electricity
ACC’s Olson Seeks To Avoid Litigation While Giving APS Customers More Options

October 25, 2021

By Terri Jo Neff  |

On Tuesday, Justin Olson will call on his fellow members of the Arizona Corporation Commission (ACC) to move forward with providing Arizona Public Service Company customers with alternatives for procuring electricity, and in turn avoid possible litigation stemming from the agency’s failure to comply with state law.

Olson told AZ Free News there is a mandate in Arizona law, specifically ARS 40-202(B), which clearly states that “a competitive market shall exist in the sale of electric generation service.” In fact, about a dozen applications have been filed with the ACC over the years by companies interested in providing such service.

However, those applications have not been acted on, Olson said. 

“It’s time that the Corporation Commission complies with state law and authorizes competitive power companies to provide energy services to Arizona residents,” he said. “Customers deserve an alternative to the government granted monopoly.” 

The monopoly Olson is currently focused on is held by Arizona Public Service Company (APS), whose October 2019 rate increase request is slated to be discussed at the commission’s Oct. 26 meeting.  

APS, a for-profit owned by S&P 500 company Pinnacle West Capital, currently serves 2.7 million customers in 11 of Arizona’s 15 counties, from Coconino County in the north, Yuma County in the southwest, and Douglas in the southwest corner of Cochise County.  The majority of its customers, however, are in the Phoenix metropolitan area.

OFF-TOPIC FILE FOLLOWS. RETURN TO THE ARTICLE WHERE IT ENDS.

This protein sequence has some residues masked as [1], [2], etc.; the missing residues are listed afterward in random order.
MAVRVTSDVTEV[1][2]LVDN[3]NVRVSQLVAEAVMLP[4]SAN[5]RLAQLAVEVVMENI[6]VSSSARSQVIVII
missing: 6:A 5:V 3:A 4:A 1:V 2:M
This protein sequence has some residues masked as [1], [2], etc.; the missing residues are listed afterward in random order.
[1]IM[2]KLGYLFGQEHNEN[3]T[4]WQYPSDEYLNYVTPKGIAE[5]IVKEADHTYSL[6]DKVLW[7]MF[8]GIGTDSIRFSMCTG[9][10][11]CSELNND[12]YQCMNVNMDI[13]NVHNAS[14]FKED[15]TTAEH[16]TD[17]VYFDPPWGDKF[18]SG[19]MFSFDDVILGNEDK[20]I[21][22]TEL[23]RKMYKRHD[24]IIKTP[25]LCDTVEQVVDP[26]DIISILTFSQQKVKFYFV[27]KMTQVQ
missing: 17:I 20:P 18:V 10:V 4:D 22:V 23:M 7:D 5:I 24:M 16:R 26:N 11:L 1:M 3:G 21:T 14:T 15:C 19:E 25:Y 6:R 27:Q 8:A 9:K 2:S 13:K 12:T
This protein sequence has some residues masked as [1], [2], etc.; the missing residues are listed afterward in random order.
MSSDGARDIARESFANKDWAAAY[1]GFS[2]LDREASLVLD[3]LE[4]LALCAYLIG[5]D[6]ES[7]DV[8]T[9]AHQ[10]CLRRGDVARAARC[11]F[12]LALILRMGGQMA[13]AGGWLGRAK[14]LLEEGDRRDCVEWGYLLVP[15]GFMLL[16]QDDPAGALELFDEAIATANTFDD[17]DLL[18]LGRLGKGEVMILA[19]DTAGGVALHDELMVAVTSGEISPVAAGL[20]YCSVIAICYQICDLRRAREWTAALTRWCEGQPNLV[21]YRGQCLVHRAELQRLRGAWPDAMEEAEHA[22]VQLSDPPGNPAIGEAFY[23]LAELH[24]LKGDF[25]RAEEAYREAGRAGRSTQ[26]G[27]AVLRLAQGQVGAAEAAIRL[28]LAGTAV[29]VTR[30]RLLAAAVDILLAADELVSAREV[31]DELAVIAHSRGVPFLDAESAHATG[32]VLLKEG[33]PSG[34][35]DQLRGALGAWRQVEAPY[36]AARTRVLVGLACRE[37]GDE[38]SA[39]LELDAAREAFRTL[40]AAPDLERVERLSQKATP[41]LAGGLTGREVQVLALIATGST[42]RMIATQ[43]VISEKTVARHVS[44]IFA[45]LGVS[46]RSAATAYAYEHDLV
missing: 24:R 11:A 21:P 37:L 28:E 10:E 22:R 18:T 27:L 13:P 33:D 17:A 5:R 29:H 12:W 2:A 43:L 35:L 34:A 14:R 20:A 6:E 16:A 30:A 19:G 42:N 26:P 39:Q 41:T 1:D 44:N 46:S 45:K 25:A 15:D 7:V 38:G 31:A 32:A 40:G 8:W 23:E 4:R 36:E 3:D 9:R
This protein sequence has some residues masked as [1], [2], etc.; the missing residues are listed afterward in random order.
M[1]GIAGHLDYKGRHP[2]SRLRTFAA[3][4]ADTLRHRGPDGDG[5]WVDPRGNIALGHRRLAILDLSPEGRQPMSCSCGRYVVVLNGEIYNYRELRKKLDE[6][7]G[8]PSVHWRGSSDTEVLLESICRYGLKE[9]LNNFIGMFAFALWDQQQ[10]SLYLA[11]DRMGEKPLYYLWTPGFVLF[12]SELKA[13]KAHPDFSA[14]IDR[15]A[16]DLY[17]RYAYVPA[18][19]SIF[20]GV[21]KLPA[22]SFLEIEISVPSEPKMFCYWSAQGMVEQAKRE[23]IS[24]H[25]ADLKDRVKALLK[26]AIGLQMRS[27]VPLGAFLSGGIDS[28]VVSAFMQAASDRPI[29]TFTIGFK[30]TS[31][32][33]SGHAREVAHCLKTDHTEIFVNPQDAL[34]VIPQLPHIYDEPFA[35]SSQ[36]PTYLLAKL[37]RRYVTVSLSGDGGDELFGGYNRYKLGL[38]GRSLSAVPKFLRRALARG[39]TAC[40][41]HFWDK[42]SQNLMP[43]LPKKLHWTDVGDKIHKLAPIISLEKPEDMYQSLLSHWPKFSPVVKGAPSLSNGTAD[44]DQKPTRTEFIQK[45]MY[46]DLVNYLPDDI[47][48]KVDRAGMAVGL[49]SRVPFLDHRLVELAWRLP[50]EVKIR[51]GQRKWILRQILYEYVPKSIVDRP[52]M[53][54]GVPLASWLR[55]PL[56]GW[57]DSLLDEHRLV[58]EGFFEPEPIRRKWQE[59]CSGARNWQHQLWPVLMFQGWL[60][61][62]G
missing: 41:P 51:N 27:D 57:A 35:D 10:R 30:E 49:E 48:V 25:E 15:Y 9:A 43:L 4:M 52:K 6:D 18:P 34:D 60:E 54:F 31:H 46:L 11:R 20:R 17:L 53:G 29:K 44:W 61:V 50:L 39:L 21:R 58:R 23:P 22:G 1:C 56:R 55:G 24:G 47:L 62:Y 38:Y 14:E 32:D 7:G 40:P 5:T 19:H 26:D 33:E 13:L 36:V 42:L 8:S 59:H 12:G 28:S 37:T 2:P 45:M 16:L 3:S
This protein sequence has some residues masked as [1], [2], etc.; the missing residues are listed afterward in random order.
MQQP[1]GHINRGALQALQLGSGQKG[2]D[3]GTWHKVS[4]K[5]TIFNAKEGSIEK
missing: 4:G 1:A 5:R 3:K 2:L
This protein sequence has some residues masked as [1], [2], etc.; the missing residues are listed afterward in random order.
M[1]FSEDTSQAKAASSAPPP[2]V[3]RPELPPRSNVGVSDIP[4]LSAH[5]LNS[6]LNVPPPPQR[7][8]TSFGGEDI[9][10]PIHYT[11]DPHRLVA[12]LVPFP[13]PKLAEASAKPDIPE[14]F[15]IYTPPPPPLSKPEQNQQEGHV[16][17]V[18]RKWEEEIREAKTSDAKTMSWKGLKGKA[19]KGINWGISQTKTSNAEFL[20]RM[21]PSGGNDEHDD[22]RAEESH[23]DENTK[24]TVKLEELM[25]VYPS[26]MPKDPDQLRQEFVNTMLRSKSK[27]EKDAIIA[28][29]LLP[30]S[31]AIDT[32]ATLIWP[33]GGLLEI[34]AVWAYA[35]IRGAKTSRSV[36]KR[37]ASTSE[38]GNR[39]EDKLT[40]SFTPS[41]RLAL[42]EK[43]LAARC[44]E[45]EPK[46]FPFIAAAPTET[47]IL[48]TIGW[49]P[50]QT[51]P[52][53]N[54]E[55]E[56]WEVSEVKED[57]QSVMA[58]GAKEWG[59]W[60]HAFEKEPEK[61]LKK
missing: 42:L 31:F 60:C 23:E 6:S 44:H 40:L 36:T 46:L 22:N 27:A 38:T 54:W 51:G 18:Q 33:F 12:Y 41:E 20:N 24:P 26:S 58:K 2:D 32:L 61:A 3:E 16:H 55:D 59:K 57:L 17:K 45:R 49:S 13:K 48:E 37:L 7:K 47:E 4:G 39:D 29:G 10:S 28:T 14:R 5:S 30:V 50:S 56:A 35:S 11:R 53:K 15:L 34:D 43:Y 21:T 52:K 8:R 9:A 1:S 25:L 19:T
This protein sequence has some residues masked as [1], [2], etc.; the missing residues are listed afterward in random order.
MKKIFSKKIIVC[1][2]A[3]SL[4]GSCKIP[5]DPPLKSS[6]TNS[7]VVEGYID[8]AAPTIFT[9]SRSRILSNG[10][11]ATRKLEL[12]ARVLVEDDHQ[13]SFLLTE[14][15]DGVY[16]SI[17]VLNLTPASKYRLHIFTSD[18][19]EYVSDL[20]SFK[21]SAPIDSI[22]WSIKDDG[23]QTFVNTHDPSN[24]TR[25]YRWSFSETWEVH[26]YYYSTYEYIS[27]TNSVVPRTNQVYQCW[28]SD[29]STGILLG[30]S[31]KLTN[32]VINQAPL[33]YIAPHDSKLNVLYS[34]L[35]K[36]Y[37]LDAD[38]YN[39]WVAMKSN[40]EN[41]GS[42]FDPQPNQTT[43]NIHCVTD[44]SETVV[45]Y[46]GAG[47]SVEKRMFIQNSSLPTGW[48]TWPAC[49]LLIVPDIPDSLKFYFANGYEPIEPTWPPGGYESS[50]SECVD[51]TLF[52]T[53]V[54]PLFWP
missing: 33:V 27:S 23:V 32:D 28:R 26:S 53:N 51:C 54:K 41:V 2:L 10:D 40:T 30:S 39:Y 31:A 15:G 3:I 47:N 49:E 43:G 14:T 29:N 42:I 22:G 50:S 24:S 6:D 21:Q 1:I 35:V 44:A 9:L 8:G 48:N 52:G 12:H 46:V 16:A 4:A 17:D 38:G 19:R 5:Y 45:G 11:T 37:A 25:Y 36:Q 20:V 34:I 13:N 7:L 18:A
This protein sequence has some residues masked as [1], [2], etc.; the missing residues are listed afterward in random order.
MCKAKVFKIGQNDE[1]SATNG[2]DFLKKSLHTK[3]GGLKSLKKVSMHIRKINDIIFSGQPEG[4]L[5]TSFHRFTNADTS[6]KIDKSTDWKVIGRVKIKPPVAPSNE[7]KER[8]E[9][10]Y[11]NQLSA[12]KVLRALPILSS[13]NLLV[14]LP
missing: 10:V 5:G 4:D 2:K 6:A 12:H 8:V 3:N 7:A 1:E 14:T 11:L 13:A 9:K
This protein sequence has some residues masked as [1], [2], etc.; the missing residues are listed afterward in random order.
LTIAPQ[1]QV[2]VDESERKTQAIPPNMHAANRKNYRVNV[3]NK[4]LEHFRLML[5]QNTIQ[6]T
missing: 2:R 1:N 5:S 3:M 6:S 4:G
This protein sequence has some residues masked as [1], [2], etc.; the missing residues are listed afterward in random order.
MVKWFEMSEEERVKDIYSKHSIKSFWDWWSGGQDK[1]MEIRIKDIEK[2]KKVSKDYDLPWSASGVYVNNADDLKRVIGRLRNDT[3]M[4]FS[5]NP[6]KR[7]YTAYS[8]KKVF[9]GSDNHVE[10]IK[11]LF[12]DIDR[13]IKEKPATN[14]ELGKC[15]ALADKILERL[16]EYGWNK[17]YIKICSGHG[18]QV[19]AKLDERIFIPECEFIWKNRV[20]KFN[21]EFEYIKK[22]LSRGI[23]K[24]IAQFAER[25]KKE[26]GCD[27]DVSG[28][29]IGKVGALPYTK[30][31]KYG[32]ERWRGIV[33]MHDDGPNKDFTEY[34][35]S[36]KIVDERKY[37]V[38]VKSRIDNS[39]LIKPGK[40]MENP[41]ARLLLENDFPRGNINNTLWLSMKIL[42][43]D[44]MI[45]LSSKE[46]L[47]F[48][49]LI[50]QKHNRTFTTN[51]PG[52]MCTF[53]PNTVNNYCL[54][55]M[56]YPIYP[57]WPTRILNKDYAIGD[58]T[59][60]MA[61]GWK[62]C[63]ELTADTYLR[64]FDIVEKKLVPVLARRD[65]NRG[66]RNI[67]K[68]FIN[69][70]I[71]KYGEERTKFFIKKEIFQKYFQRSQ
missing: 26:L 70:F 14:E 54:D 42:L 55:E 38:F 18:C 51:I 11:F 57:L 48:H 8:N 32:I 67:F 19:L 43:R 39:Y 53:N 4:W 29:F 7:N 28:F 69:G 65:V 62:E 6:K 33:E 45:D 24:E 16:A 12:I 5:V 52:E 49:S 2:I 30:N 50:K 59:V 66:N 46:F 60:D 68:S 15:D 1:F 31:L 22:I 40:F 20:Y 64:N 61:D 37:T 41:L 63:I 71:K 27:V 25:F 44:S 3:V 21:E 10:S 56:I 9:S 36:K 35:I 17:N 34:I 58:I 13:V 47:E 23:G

During Tuesday’s meeting, Olson will introduce an amendment to APS’ current ratemaking case to call attention to the lack of competition enjoyed by the company. The amendment would move the ACC toward compliance with the statutory competitive market for electric generation mandate while bringing hope to APS customers who told commissioners about being dissatisfied with the company’s rates and customer service.  

“My amendment frees captive APS customers and empowers them to choose what company will provide energy to their homes,” Olson explained. “This amendment will unleash the powerful forces of the marketplace to benefit all Arizonans.”

Even if his fellow commissioners vote down the amendment to the current APS rate case, Olson said he is committed to bringing the ACC into compliance with state law. Doing so is the right thing, he says, to bring more options and better service to Arizona’s electricity customers.

It will also ensure taxpayers won’t end up footing the bill if any of the stalled applicants initiate legal action.

“I will continue to advocate for the Arizona Corporation Commission to come into compliance with ARS 40-202(B) while doing what I can to improve options for all customers,” Olson said.

Olson has been on the ACC since 2017. He announced earlier this month that he has entered the race for the Republican nomination for U.S. Senate.

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